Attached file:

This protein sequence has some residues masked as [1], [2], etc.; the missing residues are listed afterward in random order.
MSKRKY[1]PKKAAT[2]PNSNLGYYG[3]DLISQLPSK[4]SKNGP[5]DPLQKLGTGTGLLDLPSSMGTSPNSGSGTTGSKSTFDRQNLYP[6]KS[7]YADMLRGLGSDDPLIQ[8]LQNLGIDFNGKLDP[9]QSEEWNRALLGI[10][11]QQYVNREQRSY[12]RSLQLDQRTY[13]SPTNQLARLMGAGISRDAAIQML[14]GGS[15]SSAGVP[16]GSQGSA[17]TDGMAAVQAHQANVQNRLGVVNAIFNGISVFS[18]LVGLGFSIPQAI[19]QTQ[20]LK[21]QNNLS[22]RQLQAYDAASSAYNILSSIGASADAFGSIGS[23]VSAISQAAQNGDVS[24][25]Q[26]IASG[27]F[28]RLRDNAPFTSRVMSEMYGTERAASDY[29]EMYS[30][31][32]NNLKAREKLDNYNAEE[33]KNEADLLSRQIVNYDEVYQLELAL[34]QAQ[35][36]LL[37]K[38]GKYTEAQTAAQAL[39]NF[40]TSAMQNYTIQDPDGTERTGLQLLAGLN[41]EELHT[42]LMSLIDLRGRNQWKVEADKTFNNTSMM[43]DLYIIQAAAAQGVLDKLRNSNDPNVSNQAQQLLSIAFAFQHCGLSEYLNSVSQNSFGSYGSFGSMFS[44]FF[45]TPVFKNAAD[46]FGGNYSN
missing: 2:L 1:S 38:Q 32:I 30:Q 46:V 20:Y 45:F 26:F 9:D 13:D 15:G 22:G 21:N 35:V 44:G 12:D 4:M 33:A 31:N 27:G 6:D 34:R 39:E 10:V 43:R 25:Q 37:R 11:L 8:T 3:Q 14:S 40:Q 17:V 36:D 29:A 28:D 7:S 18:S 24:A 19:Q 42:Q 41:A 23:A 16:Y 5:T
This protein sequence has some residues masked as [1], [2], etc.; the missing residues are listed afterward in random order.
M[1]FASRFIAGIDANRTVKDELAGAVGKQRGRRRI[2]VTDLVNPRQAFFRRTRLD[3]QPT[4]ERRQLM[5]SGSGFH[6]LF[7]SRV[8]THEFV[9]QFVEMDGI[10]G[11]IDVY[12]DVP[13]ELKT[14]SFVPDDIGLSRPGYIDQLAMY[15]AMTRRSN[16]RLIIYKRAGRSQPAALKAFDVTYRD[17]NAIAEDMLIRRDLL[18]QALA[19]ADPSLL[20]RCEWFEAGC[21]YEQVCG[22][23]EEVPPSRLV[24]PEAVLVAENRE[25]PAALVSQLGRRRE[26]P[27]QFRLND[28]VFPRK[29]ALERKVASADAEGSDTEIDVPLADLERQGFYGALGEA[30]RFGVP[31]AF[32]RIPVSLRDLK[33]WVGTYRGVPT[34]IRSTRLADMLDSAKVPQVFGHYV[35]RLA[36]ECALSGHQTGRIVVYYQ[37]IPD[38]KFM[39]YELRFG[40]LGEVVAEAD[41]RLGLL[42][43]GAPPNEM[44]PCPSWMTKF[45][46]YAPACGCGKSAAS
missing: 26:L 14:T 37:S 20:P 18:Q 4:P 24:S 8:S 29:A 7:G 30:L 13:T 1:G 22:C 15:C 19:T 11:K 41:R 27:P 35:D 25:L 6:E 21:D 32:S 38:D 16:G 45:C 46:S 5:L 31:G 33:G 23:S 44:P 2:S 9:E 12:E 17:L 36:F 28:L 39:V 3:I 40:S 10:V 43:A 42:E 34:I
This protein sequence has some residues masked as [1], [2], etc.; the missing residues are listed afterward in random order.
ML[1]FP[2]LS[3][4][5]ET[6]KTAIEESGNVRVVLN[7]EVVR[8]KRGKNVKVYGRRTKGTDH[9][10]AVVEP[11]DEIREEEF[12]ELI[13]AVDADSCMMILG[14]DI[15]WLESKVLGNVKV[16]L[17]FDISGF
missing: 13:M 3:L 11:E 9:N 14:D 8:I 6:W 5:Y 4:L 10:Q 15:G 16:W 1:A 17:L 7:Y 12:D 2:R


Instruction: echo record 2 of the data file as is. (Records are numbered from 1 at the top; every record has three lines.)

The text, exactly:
This protein sequence has some residues masked as [1], [2], etc.; the missing residues are listed afterward in random order.
M[1]FASRFIAGIDANRTVKDELAGAVGKQRGRRRI[2]VTDLVNPRQAFFRRTRLD[3]QPT[4]ERRQLM[5]SGSGFH[6]LF[7]SRV[8]THEFV[9]QFVEMDGI[10]G[11]IDVY[12]DVP[13]ELKT[14]SFVPDDIGLSRPGYIDQLAMY[15]AMTRRSN[16]RLIIYKRAGRSQPAALKAFDVTYRD[17]NAIAEDMLIRRDLL[18]QALA[19]ADPSLL[20]RCEWFEAGC[21]YEQVCG[22][23]EEVPPSRLV[24]PEAVLVAENRE[25]PAALVSQLGRRRE[26]P[27]QFRLND[28]VFPRK[29]ALERKVASADAEGSDTEIDVPLADLERQGFYGALGEA[30]RFGVP[31]AF[32]RIPVSLRDLK[33]WVGTYRGVPT[34]IRSTRLADMLDSAKVPQVFGHYV[35]RLA[36]ECALSGHQTGRIVVYYQ[37]IPD[38]KFM[39]YELRFG[40]LGEVVAEAD[41]RLGLL[42][43]GAPPNEM[44]PCPSWMTKF[45][46]YAPACGCGKSAAS
missing: 26:L 14:T 37:S 20:P 18:Q 4:P 24:S 8:S 29:A 7:G 30:L 13:T 1:G 22:C 15:C 19:T 11:K 41:R 27:P 35:D 25:L 6:E 21:D 32:S 38:D 16:G 45:C 46:S 5:L 31:G 33:G 23:S 44:P 2:S 9:E 12:E 17:L 36:F 28:L 39:V 3:I 40:S 10:V 43:A 42:E 34:I